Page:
The HIT Squad

Evaluate Weigh the pros and cons of technologies, products and projects you are considering.

HIT Squad e-health 2016 lookback and IT health predictions for 2017

Listen to this podcast

In this podcast, the HIT Squad reviews top 2016 interviews and looks ahead to 2017, with speculation of how new administration will fund government agencies that oversee health IT.

For the HIT Squad, an e-health 2016 lookback ranges from interviews with a top Epic Systems Corp. executive to the CEO of the AARP, and IT health predictions for 2017 that include possible cuts to federal health IT funding.

In this HIT Squad podcast episode, SearchHealthIT writers Kristen Lee and Shaun Sutner recall some of their favorite e-health 2016 stories and videos, which they summarized in a December 2016 video; then they try out some 2017 health predictions focusing on the Trump administration's funding priorities.

In May 2016, Lee snared an interview with Eric Helsher, vice president for client success at Epic Systems Corp., the country's top EHR vendor, in which Helsher spoke to the issue of interoperability, the perceived lack of which is often attributed to Epic.

In this e-health 2016 story, Helsher put the onus for more interoperability on the lack of robust industry-wide standards and defended Epic's efforts in this area, which include memberships in several health IT interoperability groups.

Sutner, for his part, focuses in the podcast on telehealth evangelist Nick Adkins, with whom he recorded a three-part video series, and also on his story featuring AARP CEO Jo Ann Jenkins, who called on vendors to better meet the health IT needs of the elderly.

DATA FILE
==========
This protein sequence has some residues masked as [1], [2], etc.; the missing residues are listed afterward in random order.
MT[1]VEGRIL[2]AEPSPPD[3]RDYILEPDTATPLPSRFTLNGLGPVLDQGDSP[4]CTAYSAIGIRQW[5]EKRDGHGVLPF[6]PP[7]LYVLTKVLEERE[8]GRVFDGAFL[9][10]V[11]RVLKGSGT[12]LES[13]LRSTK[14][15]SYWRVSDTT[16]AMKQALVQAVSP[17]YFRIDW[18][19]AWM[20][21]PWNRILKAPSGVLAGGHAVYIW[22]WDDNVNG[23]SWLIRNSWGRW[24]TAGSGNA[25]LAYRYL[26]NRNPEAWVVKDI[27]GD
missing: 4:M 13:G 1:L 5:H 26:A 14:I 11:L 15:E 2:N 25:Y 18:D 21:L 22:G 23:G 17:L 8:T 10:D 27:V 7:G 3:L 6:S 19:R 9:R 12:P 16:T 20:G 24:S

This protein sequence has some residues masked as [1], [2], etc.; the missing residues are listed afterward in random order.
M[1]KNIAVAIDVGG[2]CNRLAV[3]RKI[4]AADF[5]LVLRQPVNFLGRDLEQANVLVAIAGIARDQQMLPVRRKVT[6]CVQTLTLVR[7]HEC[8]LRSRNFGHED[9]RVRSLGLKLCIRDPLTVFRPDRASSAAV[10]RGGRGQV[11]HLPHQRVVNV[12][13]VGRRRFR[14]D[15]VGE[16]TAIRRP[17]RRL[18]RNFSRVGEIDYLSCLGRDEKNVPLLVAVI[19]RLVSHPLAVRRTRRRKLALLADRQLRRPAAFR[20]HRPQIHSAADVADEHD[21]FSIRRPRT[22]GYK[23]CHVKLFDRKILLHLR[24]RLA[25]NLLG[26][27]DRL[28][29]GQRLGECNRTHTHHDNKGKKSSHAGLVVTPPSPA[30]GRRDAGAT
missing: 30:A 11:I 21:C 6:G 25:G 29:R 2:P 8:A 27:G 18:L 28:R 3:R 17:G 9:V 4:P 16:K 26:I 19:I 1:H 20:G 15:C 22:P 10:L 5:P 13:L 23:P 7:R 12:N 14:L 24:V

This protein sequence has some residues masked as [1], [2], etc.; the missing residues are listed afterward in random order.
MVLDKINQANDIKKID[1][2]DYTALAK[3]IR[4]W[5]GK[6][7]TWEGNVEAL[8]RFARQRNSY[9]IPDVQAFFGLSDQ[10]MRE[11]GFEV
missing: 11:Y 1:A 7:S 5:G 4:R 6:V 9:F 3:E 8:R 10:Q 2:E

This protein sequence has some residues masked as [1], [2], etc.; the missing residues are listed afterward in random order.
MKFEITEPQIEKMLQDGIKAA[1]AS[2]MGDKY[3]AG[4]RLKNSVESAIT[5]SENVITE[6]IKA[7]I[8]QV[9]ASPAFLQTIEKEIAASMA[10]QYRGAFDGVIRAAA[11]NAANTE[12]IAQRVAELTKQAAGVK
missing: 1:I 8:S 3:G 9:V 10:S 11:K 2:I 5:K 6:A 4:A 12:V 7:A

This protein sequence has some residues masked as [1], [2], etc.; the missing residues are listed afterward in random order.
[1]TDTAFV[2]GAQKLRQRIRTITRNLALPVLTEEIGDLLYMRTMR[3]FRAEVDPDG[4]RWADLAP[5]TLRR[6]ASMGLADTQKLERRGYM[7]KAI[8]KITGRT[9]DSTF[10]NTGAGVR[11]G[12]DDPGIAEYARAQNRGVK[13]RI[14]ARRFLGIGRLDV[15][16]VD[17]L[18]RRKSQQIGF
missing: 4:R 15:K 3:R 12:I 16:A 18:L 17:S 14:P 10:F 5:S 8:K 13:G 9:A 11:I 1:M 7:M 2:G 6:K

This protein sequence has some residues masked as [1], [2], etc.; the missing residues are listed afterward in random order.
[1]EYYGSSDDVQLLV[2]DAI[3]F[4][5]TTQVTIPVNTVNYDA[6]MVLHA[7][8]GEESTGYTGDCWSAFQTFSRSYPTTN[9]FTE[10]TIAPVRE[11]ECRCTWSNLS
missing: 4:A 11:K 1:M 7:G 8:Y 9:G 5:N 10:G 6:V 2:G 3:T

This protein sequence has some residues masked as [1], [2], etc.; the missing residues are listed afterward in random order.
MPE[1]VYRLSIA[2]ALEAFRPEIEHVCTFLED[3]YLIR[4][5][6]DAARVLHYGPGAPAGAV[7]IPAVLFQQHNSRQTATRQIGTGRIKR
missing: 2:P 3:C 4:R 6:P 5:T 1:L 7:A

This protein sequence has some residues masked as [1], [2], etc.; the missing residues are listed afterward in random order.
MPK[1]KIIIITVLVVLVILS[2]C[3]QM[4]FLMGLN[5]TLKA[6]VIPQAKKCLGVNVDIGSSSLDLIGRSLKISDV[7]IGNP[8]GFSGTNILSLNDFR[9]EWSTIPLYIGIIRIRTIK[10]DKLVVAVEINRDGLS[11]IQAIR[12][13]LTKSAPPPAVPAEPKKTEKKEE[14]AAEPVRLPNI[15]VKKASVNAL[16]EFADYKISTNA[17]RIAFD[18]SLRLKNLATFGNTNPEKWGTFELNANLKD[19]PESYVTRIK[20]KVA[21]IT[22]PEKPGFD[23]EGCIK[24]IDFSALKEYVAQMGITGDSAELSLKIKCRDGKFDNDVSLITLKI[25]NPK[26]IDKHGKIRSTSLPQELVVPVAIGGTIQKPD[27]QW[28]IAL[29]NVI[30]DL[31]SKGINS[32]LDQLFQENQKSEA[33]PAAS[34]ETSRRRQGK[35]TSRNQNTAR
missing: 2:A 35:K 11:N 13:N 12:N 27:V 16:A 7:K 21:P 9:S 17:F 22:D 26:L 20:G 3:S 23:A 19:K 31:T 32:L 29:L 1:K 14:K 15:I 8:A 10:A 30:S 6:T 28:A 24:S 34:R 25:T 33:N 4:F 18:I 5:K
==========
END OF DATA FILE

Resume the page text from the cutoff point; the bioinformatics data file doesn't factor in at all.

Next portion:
As for 2017 IT health predictions, Lee suggests that the incoming administration of president-elect Donald Trump could cut funding for key healthcare undertakings that have been strongly supported by the administration of President Barack Obama.

These are:

Sutner notes in the podcast, however, that top Trump advisor Newt Gingrich, the former GOP Speaker of the House, is a big supporter of the National Institutes of Health, the main funding agency of both the precision medicine and brain initiatives.

Meanwhile, Sutner predicts that if the new administration cuts funding for ONC's certified health IT program, a key regulatory function of the agency, it could plunge the industry into chaos.

Sutner also predicts that care coordination systems and workflow processes for healthcare providers will be hot in 2017.

Next Steps

Certified health IT systems must now include open APIs

Epic interoperability success mixed, according to KLAS

National Institutes of Health emphasizes IT in Precision Medicine Initiative

Join the conversation

1 comment

Send me notifications when other members comment.

By submitting you agree to receive email from TechTarget and its partners. If you reside outside of the United States, you consent to having your personal data transferred to and processed in the United States. Privacy

Please create a username to comment.

What is your healthcare organization doing to achieve better health data interoperability?
Cancel

-ADS BY GOOGLE

SearchCompliance

SearchCIO

SearchCloudComputing

SearchMobileComputing

SearchSecurity

SearchStorage

Close